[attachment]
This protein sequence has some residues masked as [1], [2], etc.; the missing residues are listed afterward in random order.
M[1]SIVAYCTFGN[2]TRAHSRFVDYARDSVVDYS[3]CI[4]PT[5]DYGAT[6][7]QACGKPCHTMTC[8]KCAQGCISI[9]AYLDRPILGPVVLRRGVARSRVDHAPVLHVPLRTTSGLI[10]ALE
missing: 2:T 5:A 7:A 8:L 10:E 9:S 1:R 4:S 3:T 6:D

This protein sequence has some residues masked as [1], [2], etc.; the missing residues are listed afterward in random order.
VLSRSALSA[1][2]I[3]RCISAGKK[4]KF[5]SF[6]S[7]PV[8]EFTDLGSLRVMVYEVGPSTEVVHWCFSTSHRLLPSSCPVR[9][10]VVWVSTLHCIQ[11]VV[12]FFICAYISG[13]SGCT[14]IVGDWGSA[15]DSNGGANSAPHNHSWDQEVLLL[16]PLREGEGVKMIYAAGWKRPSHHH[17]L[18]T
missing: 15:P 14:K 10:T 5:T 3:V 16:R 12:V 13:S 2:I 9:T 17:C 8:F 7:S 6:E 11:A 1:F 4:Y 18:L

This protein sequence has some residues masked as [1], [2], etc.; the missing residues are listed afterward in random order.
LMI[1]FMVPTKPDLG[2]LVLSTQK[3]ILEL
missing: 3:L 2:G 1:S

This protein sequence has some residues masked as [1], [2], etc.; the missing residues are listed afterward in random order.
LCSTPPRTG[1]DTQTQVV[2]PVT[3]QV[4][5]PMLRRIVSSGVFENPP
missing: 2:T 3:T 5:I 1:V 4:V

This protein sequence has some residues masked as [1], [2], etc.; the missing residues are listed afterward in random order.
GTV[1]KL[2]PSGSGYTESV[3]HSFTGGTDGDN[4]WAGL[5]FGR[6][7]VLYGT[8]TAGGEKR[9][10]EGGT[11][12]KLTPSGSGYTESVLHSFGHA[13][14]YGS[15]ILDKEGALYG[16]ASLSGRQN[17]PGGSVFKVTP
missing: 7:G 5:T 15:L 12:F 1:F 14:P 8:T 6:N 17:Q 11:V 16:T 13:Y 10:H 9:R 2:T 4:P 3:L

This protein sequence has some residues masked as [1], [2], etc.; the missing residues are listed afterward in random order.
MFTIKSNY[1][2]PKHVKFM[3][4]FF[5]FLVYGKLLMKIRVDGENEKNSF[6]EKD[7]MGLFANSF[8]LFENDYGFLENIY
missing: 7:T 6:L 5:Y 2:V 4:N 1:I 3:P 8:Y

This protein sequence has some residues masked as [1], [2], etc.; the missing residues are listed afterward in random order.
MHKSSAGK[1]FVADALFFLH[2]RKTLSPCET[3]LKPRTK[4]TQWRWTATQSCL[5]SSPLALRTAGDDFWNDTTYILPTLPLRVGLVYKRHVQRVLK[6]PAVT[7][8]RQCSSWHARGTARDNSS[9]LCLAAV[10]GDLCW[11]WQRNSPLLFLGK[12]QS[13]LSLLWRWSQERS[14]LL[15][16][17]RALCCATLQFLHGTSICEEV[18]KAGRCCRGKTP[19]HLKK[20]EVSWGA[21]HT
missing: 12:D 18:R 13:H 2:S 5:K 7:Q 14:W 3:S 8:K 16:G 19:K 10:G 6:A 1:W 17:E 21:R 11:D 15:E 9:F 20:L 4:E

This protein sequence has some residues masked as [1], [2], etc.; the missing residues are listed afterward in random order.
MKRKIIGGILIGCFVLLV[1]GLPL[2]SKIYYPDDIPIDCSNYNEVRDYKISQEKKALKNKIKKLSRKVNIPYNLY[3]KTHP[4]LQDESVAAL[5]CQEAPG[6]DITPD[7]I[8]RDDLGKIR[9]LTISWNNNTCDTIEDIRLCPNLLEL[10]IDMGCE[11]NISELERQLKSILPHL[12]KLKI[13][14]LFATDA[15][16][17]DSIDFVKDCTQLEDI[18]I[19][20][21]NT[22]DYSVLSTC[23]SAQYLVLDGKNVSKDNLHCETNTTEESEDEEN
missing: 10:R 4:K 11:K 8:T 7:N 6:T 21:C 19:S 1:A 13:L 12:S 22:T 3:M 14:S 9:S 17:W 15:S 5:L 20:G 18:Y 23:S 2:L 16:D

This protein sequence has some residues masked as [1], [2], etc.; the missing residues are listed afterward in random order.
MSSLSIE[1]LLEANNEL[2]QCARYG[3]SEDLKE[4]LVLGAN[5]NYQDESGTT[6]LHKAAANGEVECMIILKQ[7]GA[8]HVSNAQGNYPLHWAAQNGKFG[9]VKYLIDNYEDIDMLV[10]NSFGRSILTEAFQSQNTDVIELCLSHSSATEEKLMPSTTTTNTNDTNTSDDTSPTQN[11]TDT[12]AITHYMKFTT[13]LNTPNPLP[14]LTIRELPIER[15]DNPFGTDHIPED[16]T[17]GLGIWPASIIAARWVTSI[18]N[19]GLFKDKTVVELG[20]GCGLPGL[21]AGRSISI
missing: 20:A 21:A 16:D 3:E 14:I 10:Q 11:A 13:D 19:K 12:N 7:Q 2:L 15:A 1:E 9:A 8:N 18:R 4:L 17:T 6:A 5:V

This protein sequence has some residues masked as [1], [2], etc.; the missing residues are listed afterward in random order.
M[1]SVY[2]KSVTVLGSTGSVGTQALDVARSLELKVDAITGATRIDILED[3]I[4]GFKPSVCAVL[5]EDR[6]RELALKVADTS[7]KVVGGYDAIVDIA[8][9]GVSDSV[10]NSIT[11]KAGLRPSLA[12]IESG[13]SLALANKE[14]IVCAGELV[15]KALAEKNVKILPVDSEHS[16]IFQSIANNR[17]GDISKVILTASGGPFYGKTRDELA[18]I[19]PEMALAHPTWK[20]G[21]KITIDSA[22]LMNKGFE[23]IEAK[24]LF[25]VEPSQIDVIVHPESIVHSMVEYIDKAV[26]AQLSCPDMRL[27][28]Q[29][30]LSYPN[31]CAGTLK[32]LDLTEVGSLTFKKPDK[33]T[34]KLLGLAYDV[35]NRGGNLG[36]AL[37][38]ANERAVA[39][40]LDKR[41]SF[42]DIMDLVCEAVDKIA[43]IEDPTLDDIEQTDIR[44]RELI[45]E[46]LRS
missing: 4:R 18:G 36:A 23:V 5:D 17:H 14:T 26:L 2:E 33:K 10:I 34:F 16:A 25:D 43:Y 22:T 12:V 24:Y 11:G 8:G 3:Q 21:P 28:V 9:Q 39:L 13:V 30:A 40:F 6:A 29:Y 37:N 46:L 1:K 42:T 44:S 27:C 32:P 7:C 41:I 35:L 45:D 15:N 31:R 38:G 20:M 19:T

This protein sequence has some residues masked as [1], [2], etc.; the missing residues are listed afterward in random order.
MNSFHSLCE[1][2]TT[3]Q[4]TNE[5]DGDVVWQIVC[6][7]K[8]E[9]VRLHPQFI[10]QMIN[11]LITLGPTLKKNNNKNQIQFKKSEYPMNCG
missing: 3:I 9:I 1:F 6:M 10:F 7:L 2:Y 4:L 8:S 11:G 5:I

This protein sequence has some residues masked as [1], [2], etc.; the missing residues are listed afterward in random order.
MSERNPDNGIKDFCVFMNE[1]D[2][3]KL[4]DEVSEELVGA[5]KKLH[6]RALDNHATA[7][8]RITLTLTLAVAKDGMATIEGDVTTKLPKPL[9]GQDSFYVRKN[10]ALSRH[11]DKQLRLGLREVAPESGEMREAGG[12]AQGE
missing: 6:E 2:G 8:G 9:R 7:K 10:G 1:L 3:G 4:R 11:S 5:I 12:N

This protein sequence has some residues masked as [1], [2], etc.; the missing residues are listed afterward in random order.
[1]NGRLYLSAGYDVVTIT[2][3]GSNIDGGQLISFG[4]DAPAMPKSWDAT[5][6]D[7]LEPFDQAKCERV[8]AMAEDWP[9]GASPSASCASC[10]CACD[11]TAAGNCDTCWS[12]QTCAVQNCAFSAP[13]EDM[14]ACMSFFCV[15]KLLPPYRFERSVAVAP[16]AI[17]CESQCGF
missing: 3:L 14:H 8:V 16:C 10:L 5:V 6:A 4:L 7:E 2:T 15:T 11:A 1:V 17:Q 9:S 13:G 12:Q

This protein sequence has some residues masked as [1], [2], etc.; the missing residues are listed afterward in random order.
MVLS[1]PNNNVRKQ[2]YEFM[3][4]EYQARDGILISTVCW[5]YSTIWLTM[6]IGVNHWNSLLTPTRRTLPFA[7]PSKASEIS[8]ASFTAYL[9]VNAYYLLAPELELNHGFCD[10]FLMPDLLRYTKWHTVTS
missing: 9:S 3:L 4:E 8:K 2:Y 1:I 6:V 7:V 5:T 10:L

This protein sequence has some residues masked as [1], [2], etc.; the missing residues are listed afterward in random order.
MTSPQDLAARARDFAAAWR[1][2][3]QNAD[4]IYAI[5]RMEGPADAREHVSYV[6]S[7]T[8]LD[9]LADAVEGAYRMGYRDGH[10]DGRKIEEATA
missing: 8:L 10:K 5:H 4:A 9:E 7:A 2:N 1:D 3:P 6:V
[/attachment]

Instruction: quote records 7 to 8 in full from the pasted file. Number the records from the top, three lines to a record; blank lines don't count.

This protein sequence has some residues masked as [1], [2], etc.; the missing residues are listed afterward in random order.
MHKSSAGK[1]FVADALFFLH[2]RKTLSPCET[3]LKPRTK[4]TQWRWTATQSCL[5]SSPLALRTAGDDFWNDTTYILPTLPLRVGLVYKRHVQRVLK[6]PAVT[7][8]RQCSSWHARGTARDNSS[9]LCLAAV[10]GDLCW[11]WQRNSPLLFLGK[12]QS[13]LSLLWRWSQERS[14]LL[15][16][17]RALCCATLQFLHGTSICEEV[18]KAGRCCRGKTP[19]HLKK[20]EVSWGA[21]HT
missing: 12:D 18:R 13:H 2:S 5:K 7:Q 14:W 3:S 8:K 16:G 19:K 10:G 6:A 1:W 17:E 21:R 11:D 15:E 9:F 20:L 4:E

This protein sequence has some residues masked as [1], [2], etc.; the missing residues are listed afterward in random order.
MKRKIIGGILIGCFVLLV[1]GLPL[2]SKIYYPDDIPIDCSNYNEVRDYKISQEKKALKNKIKKLSRKVNIPYNLY[3]KTHP[4]LQDESVAAL[5]CQEAPG[6]DITPD[7]I[8]RDDLGKIR[9]LTISWNNNTCDTIEDIRLCPNLLEL[10]IDMGCE[11]NISELERQLKSILPHL[12]KLKI[13][14]LFATDA[15][16][17]DSIDFVKDCTQLEDI[18]I[19][20][21]NT[22]DYSVLSTC[23]SAQYLVLDGKNVSKDNLHCETNTTEESEDEEN
missing: 10:R 4:K 11:K 8:T 7:N 6:T 21:C 19:S 1:A 13:L 12:S 22:T 3:M 14:S 9:S 17:W 15:S 5:L 20:G 18:Y 23:S 2:L 16:D